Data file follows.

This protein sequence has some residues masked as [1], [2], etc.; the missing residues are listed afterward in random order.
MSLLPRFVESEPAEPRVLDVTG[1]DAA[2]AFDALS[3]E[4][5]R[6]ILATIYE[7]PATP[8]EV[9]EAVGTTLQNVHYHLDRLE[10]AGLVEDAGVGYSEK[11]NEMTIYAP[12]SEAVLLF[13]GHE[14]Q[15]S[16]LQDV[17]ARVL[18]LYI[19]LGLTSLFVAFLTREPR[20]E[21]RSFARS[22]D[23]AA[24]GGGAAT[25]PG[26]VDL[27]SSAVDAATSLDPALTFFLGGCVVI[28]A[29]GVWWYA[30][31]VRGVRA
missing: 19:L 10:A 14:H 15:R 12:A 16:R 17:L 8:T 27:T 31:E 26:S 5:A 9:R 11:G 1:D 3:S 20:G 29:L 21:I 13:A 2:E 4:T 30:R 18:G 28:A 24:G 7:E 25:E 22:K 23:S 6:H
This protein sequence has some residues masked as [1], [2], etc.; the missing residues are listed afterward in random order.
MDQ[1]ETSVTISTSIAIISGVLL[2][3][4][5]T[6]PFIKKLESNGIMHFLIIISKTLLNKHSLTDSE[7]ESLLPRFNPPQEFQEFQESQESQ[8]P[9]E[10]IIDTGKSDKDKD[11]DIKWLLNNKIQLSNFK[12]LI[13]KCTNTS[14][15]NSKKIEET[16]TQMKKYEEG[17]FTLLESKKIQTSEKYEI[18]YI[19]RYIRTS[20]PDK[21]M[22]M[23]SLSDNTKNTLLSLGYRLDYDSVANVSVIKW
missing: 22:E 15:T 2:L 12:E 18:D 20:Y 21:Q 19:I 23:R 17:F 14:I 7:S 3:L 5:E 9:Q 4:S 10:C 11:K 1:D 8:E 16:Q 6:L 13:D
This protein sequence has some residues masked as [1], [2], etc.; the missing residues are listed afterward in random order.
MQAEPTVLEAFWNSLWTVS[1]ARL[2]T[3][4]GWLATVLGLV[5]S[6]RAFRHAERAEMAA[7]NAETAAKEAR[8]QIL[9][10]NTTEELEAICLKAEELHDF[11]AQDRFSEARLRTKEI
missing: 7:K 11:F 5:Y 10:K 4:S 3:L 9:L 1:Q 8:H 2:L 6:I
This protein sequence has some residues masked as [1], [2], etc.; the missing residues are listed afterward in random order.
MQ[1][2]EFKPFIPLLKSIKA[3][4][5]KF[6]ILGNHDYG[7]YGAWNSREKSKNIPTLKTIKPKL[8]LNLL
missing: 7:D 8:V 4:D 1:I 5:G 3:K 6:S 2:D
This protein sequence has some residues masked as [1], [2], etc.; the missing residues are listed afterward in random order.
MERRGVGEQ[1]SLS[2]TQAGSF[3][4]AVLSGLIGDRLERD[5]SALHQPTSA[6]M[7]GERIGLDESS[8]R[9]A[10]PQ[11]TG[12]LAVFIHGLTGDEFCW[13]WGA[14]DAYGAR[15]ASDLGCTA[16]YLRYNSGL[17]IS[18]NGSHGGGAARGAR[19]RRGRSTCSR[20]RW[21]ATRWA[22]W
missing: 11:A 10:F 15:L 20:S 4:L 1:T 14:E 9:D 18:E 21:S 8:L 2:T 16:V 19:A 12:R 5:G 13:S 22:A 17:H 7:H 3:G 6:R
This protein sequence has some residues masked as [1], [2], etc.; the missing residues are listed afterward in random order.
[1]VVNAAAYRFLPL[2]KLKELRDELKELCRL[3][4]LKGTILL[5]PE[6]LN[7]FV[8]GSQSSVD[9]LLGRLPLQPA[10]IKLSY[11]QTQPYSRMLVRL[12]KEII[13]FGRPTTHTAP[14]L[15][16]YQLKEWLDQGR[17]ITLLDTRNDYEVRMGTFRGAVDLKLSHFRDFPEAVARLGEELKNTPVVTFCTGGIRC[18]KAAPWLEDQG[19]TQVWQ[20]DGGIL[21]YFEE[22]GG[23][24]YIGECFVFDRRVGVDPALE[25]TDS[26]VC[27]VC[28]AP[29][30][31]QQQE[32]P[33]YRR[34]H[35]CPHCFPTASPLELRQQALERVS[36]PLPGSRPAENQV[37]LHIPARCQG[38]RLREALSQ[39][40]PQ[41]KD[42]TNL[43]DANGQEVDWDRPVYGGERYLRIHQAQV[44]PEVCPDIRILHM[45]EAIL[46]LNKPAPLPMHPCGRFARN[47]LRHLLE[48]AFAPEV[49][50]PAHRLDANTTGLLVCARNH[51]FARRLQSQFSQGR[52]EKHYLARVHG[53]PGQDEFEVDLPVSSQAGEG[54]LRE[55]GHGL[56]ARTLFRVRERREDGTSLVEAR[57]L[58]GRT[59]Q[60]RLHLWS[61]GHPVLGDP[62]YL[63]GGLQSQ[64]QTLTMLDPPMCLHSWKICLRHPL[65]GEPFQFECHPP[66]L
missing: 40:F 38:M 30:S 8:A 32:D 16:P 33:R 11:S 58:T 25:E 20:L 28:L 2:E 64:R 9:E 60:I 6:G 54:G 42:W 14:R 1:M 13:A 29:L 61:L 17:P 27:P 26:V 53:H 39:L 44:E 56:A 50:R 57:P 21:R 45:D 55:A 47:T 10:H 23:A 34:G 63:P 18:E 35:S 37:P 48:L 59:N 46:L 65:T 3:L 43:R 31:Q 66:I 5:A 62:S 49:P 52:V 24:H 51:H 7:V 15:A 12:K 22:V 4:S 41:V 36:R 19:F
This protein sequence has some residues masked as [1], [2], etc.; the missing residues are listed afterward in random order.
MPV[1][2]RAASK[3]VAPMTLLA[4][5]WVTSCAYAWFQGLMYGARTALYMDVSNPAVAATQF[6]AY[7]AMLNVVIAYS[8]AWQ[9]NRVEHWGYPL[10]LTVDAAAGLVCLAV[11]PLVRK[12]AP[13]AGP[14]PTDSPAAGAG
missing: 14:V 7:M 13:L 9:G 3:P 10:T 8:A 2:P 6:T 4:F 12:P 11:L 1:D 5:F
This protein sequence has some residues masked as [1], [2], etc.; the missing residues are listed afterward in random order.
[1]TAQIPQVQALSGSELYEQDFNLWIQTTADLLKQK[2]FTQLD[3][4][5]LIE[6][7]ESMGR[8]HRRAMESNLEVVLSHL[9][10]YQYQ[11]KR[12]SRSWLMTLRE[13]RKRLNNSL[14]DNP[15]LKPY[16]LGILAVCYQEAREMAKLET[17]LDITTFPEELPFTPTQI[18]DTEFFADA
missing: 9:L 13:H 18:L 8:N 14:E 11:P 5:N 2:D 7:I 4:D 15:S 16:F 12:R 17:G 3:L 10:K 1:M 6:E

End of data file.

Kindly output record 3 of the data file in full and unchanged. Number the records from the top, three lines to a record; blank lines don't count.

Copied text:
This protein sequence has some residues masked as [1], [2], etc.; the missing residues are listed afterward in random order.
MQAEPTVLEAFWNSLWTVS[1]ARL[2]T[3][4]GWLATVLGLV[5]S[6]RAFRHAERAEMAA[7]NAETAAKEAR[8]QIL[9][10]NTTEELEAICLKAEELHDF[11]AQDRFSEARLRTKEI
missing: 7:K 11:F 5:Y 10:K 4:S 3:L 9:L 1:Q 8:H 2:L 6:I